Waves and seasonal dynamics are also affected by levels of immunity in the human population. As more individuals become immune to a pathogen, its spread slows and eventually stops as the virus runs out of new people to infect. The U.S. is nowhere near what epidemiologists call herd immunity in the general population, however; mathematical modelers suggest at least between 43% and 60% of people would need to be immune to SARS-CoV-2 for that to be the case.

Ebb and flow, 150 years of influenza waves

Some of the current talk of coronavirus waves likely stems from comparisons with past epidemics that did show these peaks and troughs of infections.

University of Oxford scholars of evidence-based medicine Tom Jefferson and Carl Heneghan have summarized past waves in respiratory virus pandemics over the previous 150 years. For example, the 1889-92 influenza outbreak had three distinct waves, which differed in their virulence. The second wave was much more severe, particularly in younger adults.

The current COVID-19 pandemic is often compared to the 1918 H1N1 influenza pandemic, which had three distinct waves over the course of a year. The proportion of influenza patients who were severely ill or died was much higher in the last two waves compared to the first. It’s unclear whether being infected earlier on protected individuals during later waves.

More recently, the 2009 H1N1 influenza pandemic, though mild, had two distinct waves; this virus still commonly shows up in seasonal influenza outbreaks. A study of H1N1 influenza in 2009-2010 found that the second wave affected more older people, with underlying conditions.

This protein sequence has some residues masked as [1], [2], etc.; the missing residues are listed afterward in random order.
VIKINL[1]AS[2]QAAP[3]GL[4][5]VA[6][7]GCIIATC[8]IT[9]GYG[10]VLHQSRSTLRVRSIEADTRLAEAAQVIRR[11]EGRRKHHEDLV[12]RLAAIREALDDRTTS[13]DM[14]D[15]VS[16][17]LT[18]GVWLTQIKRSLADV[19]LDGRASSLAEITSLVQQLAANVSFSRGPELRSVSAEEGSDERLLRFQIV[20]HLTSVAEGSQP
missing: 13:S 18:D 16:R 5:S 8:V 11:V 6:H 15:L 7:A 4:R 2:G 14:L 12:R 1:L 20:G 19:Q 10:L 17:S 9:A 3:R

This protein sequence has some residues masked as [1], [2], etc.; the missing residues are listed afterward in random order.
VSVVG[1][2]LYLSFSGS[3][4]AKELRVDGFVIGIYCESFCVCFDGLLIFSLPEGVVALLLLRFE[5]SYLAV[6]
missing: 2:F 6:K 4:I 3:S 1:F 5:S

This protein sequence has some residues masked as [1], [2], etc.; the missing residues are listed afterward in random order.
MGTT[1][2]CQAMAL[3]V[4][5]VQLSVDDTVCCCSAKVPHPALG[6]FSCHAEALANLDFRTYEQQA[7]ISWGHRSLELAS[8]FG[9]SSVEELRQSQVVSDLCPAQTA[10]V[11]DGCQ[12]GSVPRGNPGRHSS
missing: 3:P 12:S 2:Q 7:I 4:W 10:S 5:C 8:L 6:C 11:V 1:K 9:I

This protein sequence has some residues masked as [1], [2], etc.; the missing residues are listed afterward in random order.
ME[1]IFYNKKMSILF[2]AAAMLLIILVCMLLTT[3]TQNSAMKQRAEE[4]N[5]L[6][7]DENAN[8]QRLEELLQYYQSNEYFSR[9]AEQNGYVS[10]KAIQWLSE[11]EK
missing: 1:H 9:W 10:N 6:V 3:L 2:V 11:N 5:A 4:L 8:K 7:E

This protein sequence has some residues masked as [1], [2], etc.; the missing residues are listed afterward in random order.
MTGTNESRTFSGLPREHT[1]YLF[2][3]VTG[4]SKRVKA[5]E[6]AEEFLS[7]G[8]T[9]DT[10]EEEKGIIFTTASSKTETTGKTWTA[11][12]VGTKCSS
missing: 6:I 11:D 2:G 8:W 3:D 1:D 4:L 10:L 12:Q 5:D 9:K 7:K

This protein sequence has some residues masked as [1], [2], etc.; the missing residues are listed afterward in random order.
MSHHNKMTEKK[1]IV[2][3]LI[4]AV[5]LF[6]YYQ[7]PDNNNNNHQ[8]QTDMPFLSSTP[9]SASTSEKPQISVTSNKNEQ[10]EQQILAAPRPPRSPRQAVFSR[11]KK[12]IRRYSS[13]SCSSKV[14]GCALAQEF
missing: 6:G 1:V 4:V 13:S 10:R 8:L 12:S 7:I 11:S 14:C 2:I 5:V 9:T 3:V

Insight from the past suggests that discrete waves result as a disease spreads into and out of a population. Different waves can have different features, too, regarding factors like disease severity or which populations are most affected.

What’s happening now in the US

SARS-CoV-2 infections in the U.S. are on the rise. Some of this increase may be driven by more widespread testing now. But the increases felt in many large states – Texas, California, Florida – are a result of more community transmission.

**Currently, even with an increase in the number of cases in many parts of the U.S., there has not been a corresponding increase in the number of deaths.

The story from Iran may offer a cautionary note. From a peak of over 3,000 cases confirmed per day in early April, it declined to less than 1,000 by May, from which it has climbed to hover around 2,500 daily confirmed cases as of the end of June. The rise in the number of deaths did not occur until the second half of June. This is likely due to the time lag between when someone is infected and when they die.

Accordingly, U.S. states currently experiencing an uptick in COVID-19 confirmed cases could see a notable increase in deaths within a few weeks. The average age of those infected is getting younger, though, complicating predictions about a death toll.

The U.S. is not yet in a second wave and increasingly it looks like the country may not see one. Instead, the U.S. may sustain a constant first wave that just continues to crest. The political willpower necessary to limit transmission through robust, ongoing lockdown measures seems, unfortunately, to have been snuffed out.

But arguing about whether the U.S. is in a second wave, the first wave, or wave 1.5 ultimately doesn’t matter. Whichever it is, the commonsense actions everyone can currently take to limit the spread of infection remain the same: Staying home when possible, wearing a mask and socially distancing when out, and frequently washing hands will help speed our way beyond this pandemic, regardless of what wave we’re in.

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Content may be edited for style and length.

This article is not intended to provide medical diagnosis, advice, treatment, or endorsement.